Politics and Society in Eastern Europe by Joni Lovenduski
By Joni Lovenduski
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Extra resources for Politics and Society in Eastern Europe
Comintern policy was, for a variety of reasons, notoriously insensitive to national imperatives. The Polish party, for example, was dissolved in 1920 during the Red Interwar Eastern Europe 45 Army's advance towards Warsaw, when it became a bureau of the Russian Party. No account was taken of the strong antiRussian character of Polish nationalism, which was well rooted both in the peasantry and the growing working class. Examples of such insensitivity combined with the fact that most of the parties had been made illegal by 1929 reduced a former mass movement into a set of small, sectarian organisations.
But, he argues, both the Second (Hohenzollern) and the Third (Nazi) Reich and the Weimar period between them, together stretching over 75 years, exerted a strong unifying influence upon what was then Germany. During those years the fruits of the industrial revolution became more evenly spread across the country, a unified educational system was established, and the types of government in the individual Laender became more standardised. Whilst slight differences in the levels of urbanisation, in religious affiliation and in support for the political centre are to be found in the two countries prior to their separation, Krejci concludes, convincingly, that inherited historical differences were small.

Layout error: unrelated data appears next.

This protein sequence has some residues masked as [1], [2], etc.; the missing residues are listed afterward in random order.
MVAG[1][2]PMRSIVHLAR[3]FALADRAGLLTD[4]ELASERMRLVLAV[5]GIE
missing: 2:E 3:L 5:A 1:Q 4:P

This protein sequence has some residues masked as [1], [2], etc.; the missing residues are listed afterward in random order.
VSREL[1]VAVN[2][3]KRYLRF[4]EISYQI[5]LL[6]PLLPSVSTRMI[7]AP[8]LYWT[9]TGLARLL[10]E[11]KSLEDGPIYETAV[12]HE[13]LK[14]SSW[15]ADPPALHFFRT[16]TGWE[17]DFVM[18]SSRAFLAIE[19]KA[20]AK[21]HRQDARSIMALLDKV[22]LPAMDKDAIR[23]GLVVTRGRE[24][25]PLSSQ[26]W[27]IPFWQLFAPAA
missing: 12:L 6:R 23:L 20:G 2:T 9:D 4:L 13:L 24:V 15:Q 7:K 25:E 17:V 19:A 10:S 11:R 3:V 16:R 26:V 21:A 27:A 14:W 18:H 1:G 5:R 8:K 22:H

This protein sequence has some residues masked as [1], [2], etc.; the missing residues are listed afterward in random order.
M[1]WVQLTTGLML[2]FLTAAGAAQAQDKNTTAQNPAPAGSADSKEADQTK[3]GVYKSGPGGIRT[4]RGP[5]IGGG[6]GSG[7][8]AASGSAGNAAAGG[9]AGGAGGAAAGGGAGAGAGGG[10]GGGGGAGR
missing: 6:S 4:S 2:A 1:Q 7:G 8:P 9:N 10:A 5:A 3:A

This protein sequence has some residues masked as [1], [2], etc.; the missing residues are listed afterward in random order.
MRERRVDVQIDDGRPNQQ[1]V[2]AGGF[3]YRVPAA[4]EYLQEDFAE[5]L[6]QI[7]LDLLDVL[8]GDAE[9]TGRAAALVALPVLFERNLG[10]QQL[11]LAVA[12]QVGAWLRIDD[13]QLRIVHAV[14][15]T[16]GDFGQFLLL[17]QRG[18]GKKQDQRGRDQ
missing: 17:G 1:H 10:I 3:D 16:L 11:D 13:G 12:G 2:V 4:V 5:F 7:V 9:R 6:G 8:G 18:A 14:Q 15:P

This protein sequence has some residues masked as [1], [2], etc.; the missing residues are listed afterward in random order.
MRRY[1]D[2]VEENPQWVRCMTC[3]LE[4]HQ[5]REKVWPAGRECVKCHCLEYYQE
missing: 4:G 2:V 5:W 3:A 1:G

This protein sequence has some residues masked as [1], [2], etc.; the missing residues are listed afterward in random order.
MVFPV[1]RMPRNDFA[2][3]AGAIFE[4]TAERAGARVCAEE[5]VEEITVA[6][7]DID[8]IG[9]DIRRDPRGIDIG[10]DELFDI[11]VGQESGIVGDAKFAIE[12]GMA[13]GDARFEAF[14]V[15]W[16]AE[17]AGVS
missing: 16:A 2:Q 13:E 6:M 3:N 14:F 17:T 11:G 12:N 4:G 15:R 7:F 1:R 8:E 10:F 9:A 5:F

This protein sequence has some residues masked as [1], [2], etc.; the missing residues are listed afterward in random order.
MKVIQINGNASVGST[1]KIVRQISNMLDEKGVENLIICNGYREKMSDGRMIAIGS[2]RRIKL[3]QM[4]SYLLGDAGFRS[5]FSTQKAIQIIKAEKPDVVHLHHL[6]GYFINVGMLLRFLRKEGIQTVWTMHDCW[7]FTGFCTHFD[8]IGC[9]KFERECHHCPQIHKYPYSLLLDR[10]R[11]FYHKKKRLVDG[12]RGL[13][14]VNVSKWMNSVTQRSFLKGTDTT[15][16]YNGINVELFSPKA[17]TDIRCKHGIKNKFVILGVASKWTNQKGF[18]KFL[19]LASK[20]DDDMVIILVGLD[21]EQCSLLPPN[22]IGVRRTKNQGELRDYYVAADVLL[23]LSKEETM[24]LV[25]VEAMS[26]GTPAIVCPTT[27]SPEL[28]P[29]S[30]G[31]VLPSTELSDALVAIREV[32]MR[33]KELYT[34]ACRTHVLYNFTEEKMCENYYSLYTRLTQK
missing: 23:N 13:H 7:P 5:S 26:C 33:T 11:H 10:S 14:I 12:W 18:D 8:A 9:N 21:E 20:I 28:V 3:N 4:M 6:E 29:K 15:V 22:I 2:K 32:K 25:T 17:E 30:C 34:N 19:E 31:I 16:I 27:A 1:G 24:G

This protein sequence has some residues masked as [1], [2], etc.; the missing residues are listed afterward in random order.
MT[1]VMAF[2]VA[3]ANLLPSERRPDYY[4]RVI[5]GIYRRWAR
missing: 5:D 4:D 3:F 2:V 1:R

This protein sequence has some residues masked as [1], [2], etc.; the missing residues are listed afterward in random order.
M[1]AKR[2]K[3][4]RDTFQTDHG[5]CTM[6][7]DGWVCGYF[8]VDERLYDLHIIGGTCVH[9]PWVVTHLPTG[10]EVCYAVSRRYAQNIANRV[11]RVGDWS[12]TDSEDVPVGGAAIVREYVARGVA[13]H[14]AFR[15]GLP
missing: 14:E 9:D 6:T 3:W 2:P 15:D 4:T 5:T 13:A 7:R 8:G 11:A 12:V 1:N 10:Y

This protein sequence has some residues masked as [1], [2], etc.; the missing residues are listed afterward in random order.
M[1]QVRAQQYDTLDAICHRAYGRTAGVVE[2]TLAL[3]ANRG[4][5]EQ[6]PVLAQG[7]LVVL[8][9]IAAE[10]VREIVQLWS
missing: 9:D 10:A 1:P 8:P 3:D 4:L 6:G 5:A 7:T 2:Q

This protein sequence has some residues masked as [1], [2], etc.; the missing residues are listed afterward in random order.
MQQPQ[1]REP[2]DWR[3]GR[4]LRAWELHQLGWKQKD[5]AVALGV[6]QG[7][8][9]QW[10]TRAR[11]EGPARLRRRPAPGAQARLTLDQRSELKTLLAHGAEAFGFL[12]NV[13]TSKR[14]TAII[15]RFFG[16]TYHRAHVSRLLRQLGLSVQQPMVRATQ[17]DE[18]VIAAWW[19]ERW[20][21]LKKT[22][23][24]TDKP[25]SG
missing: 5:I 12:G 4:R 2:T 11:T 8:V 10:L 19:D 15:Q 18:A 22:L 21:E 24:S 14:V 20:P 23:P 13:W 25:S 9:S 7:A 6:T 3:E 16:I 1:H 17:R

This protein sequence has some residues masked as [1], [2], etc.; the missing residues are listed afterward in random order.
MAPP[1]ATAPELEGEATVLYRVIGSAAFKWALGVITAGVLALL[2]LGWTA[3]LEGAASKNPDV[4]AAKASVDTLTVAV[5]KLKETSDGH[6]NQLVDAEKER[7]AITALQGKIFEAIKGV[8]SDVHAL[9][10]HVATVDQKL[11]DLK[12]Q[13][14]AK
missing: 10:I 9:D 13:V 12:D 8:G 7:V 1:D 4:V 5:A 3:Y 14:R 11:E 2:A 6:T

Other sources estimate membership at between 10,000 and 12,000. These were said to be mainly intellectuals, although about l 0 per cent were industrial workers and 31 per cent were peasants (Lane, l973b, p. 4; Hiscocks, 1963, pp. 72-3). The membership of the Hungarian party never exceeded 1000 in the interwar years. In Hungary only between twelve and fourteen communists were in contact with each other by the end of World War Two, although official sources estimated that there were around 3000 members by the time the Soviet army took Debrecen in 1944.